You are a real one to me Eddie Kingston. From your words, from your honesty, from the love you have for friends no longer here (Brodie, Sweeney) to your friends fighting their own demons right now (Jon Moxley) you are a real one, and that’s what I need in my life, in my wrestling, the real ones. Those who aren’t afraid to face their problems, point out the problems within the industry in general. Judgment, ridicule, criticism, you say “fuck you: to all that and lay it down on the line for all who are willing to listen to take in. The old-schoolers talk about the good old days, and how they wish things remain the same, you gave us all the fuel we need to burn those fucking arguments to the ground. Mental illness is still not taken seriously by many and is misunderstood by many. I tell people I’m disabled due to mental illness and they scoff at times. I’m told I’m in actuality lazy. It means so much to me to see you SPEAK ABOUT THIS SHIT. Be open, be honest, be truthful. Say to everyone, this is real, this is what I deal with, it makes you sick, it makes you hurt. It WILL KILL YOU. But you can survive it, you can endure it, you can live with it. I appreciate and admire your courage and bravery to do so. I know you weren’t directly speaking to me, you were sharing your stories to all, but it was a story I’m glad made it my way. It was a story I needed to experience.

So thank you Eddie Kingston. Thank you for your hard and honest words. Thank you for expressing your thoughts and being willing to share your struggles, and telling us about how you have dealt with mental illness and all your other struggles. I will never be cured, I will never fully heal. There’s too much damage, and my mental illness lives rent-free in my head and is never moving out.  I can only do better and better and better. Some days I think I can’t do better.  I stumble, I fall, and I fall hard. Somedays I fail. Some days I look for a gun only to remember that’s why I don’t own one in the first place. I don’t want the option available to me. Again, dark shit, but that’s what I deal with. That’s my reality. If Eddie Kingston is going to be real with us, I’m going to be real to him and my readers. I’m not always in a good place, sometimes the place I’m in, like recently, is the worst dogshit place imaginable. The darkness engulfs me and I distrust that light at the end of the tunnel. But I won’t give up. I won’t. I promise. I promise you the reader, I promise my friends, I promise myself. I refuse for Rich or other VOWers to wake up one morning to a message “Jeri lost her battle with mental illness last night” from a friend who wants them to know (and yes friends have been instructed on this). I never want that to be my end, and it’s come close to being that. So close. If I told you how close, and how recent, it would slap you in the face with my realities. I’m sorry this is dark shit, but there is light at the end of the tunnel, and I’ve learned to trust it. Eddie Kingston has shown me that. Through detailing his struggles and story I know I can make it through, I can be alright That doesn’t mean you won’t stop fighting, you’ll always have to fight. You’ll win, you’ll lose, but as long as you keep getting back up you can continue to move forward with every painful step you feel you need to take. It’s hard, and somedays I don’t want to do it. But maybe, just maybe, in the end through all the pain, all the suffering, all the hurt, you’ll heal just enough… to feel as whole as you are ever going to feel. I want that shit. I think I’m going to try to get some of that. Keep fighting Eddie Kingston, I promise I’ll do the same.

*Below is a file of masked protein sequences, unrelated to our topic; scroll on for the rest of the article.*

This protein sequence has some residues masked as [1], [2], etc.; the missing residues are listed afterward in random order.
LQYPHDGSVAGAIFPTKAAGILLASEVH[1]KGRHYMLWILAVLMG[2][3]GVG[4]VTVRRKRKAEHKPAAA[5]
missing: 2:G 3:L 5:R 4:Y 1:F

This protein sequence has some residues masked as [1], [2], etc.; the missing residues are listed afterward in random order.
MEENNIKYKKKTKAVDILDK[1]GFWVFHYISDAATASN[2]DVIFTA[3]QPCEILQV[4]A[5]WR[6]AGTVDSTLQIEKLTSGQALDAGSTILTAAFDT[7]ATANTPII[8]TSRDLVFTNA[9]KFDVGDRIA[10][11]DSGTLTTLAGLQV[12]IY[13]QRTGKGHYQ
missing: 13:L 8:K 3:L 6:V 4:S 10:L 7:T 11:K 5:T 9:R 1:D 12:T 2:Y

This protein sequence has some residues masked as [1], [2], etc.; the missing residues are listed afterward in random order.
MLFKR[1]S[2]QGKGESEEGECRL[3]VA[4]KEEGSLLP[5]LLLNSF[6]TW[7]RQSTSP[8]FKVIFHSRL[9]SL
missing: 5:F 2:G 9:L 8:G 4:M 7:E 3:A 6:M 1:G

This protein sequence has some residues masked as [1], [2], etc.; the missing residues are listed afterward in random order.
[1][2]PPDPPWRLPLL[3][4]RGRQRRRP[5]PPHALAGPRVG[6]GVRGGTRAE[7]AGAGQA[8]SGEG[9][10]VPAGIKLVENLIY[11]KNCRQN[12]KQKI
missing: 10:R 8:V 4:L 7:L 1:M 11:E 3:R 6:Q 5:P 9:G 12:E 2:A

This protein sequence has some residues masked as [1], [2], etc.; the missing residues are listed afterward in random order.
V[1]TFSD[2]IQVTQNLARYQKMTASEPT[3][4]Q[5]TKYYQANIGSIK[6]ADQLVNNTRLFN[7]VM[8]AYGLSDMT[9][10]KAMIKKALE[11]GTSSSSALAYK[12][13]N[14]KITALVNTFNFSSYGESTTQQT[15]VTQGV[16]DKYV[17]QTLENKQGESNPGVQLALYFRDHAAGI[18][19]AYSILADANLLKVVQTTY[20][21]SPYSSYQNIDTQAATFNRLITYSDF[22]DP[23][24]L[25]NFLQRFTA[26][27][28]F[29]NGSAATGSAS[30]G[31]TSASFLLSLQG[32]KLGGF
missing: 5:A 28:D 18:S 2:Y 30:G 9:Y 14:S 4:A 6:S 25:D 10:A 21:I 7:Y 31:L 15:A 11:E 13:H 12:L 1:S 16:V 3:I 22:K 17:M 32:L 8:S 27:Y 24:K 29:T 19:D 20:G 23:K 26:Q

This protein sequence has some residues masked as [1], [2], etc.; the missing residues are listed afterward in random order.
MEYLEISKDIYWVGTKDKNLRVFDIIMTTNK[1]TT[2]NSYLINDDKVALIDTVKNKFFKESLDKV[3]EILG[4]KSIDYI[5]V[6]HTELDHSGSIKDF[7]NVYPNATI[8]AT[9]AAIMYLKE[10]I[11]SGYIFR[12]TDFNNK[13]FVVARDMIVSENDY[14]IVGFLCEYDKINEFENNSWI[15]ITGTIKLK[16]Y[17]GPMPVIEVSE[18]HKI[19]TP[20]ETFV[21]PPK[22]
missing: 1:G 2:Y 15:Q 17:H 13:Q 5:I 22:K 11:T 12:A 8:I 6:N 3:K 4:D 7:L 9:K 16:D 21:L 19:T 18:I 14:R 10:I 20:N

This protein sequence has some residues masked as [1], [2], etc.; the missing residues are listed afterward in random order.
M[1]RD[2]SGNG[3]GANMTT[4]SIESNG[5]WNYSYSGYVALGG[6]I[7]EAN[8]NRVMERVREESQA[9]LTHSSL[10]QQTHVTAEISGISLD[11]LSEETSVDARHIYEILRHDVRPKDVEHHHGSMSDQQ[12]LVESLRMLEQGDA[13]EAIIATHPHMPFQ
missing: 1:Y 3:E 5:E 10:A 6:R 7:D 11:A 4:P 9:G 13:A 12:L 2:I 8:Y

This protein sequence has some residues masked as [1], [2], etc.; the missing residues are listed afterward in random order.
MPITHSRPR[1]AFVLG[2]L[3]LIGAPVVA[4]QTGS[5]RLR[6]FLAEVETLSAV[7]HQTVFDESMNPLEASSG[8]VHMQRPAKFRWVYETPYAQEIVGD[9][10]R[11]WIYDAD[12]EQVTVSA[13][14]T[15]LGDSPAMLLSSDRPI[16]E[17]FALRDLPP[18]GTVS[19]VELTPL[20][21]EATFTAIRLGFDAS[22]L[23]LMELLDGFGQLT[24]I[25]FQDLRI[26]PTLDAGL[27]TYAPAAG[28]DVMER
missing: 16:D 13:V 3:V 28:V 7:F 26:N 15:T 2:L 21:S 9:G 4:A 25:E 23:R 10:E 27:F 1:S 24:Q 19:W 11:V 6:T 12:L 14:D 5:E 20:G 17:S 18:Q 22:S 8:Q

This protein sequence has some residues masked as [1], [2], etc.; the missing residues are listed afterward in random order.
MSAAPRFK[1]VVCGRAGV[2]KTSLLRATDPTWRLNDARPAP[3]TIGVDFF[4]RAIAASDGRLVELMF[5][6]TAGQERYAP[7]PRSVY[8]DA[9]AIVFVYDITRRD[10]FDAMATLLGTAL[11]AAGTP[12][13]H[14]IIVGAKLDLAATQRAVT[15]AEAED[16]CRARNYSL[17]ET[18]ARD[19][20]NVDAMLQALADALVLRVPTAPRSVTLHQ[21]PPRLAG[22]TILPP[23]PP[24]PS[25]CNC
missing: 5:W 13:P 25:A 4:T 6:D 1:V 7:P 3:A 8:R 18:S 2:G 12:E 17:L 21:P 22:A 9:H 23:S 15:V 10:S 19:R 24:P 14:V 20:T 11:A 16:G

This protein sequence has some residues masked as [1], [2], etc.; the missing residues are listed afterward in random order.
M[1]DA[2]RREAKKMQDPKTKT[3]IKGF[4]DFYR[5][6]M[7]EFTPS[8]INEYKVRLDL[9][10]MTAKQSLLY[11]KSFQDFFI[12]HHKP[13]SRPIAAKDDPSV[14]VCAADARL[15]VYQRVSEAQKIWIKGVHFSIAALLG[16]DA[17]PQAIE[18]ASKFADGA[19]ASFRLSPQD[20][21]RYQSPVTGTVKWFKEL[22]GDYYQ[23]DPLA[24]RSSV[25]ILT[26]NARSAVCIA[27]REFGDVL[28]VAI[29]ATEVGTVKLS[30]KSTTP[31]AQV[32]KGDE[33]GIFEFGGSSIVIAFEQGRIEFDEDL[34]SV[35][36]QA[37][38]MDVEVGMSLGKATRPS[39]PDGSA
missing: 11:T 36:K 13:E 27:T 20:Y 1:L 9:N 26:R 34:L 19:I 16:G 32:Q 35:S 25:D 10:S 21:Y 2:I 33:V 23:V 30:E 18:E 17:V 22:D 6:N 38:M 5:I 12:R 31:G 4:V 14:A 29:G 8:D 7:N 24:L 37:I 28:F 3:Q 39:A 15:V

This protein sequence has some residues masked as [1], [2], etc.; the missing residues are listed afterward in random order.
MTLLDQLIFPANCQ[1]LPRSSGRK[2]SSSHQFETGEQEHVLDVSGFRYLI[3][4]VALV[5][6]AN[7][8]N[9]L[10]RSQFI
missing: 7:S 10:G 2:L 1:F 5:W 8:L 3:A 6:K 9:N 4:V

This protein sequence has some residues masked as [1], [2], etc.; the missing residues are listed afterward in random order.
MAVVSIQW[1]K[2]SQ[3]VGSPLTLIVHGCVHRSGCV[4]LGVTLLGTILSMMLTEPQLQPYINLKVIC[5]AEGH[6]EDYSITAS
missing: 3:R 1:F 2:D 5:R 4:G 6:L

Respectfully yours,

Jeri L. Evagood (She/Her)
Survivor Of Mental Illness